BIG HUM in Point-to-Point 5F2A build

James Knox

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I’ve been learning about building Hammond Box amps P2P rather than on a circuit board. Experimenting with Lead Dress, Grounding Schemes, and Component Layout.

On this particular build, I’m utilizing the grounding concept from the Valve Wis of grouping “stars” along Single buss bar. Wasn’t working so great but I decided to stay with the “stars” grouped by Filter Cap. The Wis advises keeping the power supply (Full Wave SS Rectifier in my case) on its own “loop” (the first Filter Cap). I then grounded the power tube Components on the second Filter Cap and the Preamp Tube components on the 3rd Cap.

Here is the pic of the Wis hybrid star/bus idea...

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Here is a pic of what I did...

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The red circle is the Power Supply, 1st Filter Cap. The yellow circle is the 6V6, 2nd Filter Cap grounded to the chassis via a grounding lug, and the green is the 12AY7 preamp, 3rd Filter Cap, grounded at the input jack.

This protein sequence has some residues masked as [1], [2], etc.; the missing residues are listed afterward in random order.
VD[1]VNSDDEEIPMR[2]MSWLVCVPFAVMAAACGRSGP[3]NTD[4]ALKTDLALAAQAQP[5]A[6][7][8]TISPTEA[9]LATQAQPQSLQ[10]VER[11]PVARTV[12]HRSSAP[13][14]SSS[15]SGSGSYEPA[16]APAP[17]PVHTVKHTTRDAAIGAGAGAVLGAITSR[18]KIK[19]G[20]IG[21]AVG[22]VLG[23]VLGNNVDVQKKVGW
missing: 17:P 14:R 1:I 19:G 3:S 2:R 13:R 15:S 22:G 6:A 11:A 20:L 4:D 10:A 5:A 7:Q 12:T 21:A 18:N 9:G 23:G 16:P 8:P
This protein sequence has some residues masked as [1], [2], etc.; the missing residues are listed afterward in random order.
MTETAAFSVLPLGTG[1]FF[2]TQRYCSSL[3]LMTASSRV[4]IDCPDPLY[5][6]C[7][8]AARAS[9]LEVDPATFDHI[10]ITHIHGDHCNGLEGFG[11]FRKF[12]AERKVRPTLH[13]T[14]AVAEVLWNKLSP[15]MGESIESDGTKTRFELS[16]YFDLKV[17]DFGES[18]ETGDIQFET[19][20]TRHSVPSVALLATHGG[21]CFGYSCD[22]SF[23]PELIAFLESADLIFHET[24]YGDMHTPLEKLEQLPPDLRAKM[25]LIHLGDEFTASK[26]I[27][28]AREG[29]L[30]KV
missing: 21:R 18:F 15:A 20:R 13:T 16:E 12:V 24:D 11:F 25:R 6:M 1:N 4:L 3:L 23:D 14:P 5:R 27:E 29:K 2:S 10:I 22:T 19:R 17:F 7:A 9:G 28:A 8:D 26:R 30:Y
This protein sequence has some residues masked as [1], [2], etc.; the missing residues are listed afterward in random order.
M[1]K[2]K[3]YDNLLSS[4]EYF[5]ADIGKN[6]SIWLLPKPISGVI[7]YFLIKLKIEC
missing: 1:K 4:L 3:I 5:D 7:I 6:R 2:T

Im getting a very bad (60 cycle) and very loud hum. Here are the steps I have taken to mitigate it. No difference turning Vol/tone/NFB pots.

Continuity check all grounds, reflow all ground solder joints, Taken voltages, triple checked schematic following signal path, tried different tubes, jumpered in new filter caps, tried a 6v lamp battery for heater filaments (bust, not enough amps), chopsticked the heck out of the circuit, rewired the heater string from lamp to 6V6.

Voltages are B1= 333vdc, B2=216vdc, B3=179vdc. On the 6V6, Plate is 313, Screen is 211, Grid is -2.08, and Cathode is .005.

After a couple of days researching and staring at it, I’m stumped, lol. Here are some closeups for some fresh eyes...

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FFC97F6A-FE6D-49F0-ABD9-0571E58C96BD.jpeg
 
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schmee

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I didn't really look at what's there very close but I had severe noise on my first 5E3 until:
Keep all the power supply/filter/power amp grounds at or near the PT.
Keep the input grounds and preamp grounds at the input jacks away form the power supply.
 

Lowerleftcoast

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Can you tell if the hum is 60Hz or 120Hz?

60Hz will be the 6.3V heater supply or ground problem. 120Hz will be power filtering troubles.

The heater wiring is mighty close to that blue signal wire.;)
 

James Knox

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Can you tell if the hum is 60Hz or 120Hz?

60Hz will be the 6.3V heater supply or ground problem. 120Hz will be power filtering troubles.